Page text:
Pure and Applied Geophysics

, Volume 176, Issue 1, pp 203–214 | Cite as

Stochastic Modeling of the Thermal Structure to Decipher the Lithospheric Thickness: Application to Dharwar Craton

  • Harini GuruhappaEmail author
  • Kirti Srivastava
  • D. Srinagesh
  • T. Vijay Kumar


A wide range of speculation regarding lithospheric thermal thickness in a region calls for quantifying the uncertainties associated with model parameters. In this paper, we present an attempt to decipher it by solving the differential equations governing the heat transfer through the lithosphere. Adequately quantifying the temperature field is very important, since it is highly dependent on the controlling thermal parameters. Thermal conductivity is modeled as a random parameter with a known mean value and correlation structure. We compute the temperatures in the crust and lithospheric mantle, along with their error bounds, using an analytical solution to the steady-state heat equation and the Adomian method of decomposition. We apply these solutions in the Archean Dharwar craton, which is divided into western Dharwar craton (WDC) and eastern Dharwar craton (EDC). We obtain a Moho temperature estimate of 304 ± 58 °C in WDC, whilst in EDC it is 375 ± 74 °C for a 20% coefficient of variability in thermal conductivity. The range of lithospheric thickness obtained for WDC is 150–280 km, and 110–160 km for the EDC. These values are in agreement with other geophysical and geological findings in the region. The thermal lithosphere obtained from this study is based on the mantle solidus and the surface wave seismological studies considering radial anisotropy reveal that the lithosphere is characterized by higher shear wave velocities, and decrease at the lithosphere–asthenosphere boundary. Average shear velocity model for two different cratonic blocks (EDC and WDC) is used to show the LAB thickness for the eastern and western Dharwar craton. The two independent studies show a correlation in the lithospheric thickness.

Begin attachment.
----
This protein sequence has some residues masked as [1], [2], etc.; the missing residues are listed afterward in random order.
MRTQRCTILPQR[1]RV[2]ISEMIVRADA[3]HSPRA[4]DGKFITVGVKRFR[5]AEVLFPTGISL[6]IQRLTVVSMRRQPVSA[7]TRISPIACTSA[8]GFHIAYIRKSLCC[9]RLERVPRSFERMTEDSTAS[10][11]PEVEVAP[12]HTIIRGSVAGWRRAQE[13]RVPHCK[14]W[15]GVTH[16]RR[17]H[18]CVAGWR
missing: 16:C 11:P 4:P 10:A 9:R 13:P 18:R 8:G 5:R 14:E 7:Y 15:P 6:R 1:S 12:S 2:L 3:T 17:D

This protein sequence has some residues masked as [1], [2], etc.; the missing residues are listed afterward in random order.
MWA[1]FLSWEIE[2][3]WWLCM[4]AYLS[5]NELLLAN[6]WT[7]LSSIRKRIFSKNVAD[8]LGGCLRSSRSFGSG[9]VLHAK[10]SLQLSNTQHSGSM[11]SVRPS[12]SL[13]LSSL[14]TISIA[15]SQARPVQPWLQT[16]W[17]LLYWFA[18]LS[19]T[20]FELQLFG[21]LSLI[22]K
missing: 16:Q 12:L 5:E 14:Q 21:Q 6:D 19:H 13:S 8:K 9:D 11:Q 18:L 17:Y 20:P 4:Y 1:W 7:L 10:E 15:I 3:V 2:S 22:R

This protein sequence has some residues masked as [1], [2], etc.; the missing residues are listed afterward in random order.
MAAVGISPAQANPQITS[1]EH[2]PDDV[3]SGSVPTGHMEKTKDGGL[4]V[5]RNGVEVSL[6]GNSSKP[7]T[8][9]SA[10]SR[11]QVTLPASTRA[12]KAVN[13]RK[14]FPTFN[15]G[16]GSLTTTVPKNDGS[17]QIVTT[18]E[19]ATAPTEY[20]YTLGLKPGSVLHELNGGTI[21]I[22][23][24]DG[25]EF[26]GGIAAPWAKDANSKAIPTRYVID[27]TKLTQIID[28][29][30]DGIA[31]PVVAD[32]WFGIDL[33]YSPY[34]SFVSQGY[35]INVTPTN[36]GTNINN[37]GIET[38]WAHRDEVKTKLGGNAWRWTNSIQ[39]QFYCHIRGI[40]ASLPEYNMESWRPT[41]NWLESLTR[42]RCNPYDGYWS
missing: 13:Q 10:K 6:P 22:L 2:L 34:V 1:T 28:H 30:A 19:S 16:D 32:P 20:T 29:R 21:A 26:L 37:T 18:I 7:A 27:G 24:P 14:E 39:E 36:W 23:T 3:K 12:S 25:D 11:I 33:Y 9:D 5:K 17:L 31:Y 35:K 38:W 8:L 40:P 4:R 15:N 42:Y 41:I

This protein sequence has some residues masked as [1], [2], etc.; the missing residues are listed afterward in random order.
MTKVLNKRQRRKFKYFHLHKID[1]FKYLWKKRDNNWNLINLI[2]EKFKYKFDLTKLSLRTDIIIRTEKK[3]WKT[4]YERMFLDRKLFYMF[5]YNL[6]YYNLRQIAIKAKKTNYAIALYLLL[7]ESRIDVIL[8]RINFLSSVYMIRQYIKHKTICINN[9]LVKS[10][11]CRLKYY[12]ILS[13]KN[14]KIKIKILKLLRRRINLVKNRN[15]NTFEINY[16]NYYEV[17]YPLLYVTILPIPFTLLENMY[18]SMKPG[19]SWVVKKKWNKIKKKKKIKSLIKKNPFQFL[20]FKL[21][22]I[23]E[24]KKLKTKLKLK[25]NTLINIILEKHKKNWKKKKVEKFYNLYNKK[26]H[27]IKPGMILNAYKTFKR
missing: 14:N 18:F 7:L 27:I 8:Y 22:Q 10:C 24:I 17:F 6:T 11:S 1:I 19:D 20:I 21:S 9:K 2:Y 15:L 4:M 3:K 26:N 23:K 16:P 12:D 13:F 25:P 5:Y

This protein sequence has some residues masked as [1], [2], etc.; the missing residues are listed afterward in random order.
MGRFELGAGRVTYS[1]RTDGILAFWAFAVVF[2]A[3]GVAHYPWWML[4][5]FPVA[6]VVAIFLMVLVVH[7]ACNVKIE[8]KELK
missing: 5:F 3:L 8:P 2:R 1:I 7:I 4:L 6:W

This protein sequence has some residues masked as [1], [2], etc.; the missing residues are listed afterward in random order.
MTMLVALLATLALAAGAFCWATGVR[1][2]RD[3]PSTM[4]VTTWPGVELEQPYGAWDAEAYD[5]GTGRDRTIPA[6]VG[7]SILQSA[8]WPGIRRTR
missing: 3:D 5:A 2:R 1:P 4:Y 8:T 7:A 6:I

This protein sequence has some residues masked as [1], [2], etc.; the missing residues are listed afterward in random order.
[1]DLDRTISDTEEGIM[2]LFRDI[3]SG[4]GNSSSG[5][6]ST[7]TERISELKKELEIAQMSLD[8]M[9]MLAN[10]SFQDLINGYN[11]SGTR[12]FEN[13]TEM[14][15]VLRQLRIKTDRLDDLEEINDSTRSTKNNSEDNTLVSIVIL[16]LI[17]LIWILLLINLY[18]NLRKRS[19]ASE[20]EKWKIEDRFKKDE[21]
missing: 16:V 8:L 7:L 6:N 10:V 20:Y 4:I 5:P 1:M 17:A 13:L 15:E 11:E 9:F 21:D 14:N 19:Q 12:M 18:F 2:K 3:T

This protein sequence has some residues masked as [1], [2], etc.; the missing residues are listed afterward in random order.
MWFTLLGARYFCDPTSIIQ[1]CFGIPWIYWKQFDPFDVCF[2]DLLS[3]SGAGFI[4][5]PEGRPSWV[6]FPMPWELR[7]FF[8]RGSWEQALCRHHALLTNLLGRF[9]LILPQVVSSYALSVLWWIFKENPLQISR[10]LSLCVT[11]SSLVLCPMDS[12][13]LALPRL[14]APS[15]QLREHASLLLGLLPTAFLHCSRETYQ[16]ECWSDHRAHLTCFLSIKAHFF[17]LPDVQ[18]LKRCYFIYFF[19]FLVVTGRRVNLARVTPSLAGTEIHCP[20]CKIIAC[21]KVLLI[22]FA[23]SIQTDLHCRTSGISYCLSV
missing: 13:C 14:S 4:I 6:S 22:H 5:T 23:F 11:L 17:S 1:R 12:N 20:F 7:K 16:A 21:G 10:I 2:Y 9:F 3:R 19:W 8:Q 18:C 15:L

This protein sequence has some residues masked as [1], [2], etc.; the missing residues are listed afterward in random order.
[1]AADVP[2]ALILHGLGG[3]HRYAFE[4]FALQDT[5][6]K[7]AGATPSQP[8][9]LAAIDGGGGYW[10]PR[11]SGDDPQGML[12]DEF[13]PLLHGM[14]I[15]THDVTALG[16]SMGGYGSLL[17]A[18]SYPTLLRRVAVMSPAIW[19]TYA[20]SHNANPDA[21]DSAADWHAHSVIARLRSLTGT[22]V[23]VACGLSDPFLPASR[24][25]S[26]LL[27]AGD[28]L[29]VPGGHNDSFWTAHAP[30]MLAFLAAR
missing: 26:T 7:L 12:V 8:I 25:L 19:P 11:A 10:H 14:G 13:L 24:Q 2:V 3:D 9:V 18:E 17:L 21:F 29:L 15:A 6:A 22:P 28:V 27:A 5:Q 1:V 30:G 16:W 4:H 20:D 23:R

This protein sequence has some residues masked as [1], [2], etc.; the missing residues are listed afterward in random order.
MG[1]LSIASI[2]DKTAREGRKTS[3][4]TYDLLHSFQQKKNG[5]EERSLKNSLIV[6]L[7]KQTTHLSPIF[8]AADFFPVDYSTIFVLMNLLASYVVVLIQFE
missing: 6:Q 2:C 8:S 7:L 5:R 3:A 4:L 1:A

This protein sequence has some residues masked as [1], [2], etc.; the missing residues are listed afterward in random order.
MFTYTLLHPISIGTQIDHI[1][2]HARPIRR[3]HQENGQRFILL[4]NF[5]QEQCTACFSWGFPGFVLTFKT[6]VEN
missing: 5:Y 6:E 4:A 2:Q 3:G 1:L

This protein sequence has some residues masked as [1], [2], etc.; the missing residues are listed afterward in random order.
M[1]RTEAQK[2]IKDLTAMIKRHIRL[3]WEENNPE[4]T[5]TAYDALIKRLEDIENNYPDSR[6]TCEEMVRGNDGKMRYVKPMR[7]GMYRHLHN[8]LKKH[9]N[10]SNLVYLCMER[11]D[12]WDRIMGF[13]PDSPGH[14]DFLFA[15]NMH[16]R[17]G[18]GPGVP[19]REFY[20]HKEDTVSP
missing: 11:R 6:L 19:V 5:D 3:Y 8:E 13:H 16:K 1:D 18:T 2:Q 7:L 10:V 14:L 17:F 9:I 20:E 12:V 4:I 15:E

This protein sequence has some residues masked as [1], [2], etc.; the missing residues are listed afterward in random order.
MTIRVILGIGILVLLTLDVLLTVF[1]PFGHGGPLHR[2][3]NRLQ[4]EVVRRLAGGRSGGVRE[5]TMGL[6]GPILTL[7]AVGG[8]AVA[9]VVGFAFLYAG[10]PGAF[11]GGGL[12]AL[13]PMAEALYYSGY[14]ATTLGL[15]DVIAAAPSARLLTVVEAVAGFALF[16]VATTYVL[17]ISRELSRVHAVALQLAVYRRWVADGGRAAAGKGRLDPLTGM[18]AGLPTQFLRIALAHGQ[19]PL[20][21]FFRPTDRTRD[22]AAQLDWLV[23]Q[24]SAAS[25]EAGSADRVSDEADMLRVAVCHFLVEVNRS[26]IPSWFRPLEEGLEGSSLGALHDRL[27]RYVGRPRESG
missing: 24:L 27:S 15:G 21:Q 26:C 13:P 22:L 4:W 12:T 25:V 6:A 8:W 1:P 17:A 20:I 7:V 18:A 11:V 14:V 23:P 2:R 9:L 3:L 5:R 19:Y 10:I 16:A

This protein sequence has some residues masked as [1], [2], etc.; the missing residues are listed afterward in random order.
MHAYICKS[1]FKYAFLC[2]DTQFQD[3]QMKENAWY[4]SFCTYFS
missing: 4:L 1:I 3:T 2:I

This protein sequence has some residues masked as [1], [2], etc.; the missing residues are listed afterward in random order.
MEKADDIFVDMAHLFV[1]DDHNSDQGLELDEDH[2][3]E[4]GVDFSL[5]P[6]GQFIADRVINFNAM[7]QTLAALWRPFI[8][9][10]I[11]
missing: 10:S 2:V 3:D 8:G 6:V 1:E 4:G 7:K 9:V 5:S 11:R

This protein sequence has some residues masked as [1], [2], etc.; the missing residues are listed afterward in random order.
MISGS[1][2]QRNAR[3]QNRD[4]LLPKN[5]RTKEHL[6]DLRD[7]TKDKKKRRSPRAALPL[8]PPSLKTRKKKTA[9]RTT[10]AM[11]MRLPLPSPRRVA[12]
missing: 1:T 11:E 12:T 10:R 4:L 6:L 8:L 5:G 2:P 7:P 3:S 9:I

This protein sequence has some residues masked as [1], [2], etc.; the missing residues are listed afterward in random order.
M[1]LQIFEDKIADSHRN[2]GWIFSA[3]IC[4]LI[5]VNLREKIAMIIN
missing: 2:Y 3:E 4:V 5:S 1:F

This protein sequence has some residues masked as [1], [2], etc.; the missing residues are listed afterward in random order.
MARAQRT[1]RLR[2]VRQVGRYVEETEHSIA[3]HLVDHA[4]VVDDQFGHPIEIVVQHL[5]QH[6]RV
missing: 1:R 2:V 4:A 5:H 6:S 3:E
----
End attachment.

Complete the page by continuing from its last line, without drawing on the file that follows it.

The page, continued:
Temperature thermal conductivity stochastic error bounds southern Indian shield 



The authors are thankful to the Director, National Geophysical Research Institute, Hyderabad, for his kind permission to publish this work. The first author Mrs. Harini wishes to thank DST-WOS-A scheme, Department of Science and Technology, New Delhi for the fellowship under which this study is performed at NGRI. We are grateful to the two anonymous reviewers for constructive review and improving the quality of the paper significantly.


  1. Adomian, G. (1994). Adomian solving frontier problems in physics—the decomposition method. Boston: Kluwer Academic.CrossRefGoogle Scholar
  2. Agrawal, P. K., & Pandey, O. P. (2004). Unusual lithospheric structure and evolutionary pattern of the cratonic segments of the south Indian shield. Earth Planets Space, 56(2004), 139–150.CrossRefGoogle Scholar
  3. Artemieva, I. M. (2006). Global 1° × 1° thermal model TCI for the continental lithosphere: Implications for lithosphere secular evolution. Tectonophysics, 416, 245–277.CrossRefGoogle Scholar
  4. Artemieva, I. M., & Mooney, W. D. (2001). Thermal thickness and evolution of Precambrian lithosphere a global study. Journal Geophysical Research, 106(B8), 16387–16414.CrossRefGoogle Scholar
  5. Chandrakala, K., Pandey, O. P., Mall, D. M., & Sarkar, D. (2010). Seismic signatures of a proterozoic thermal plume below southwestern part of the Cuddapah Basin, Dharwar Craton. Journal Geological Society of India, 76, 565–572.CrossRefGoogle Scholar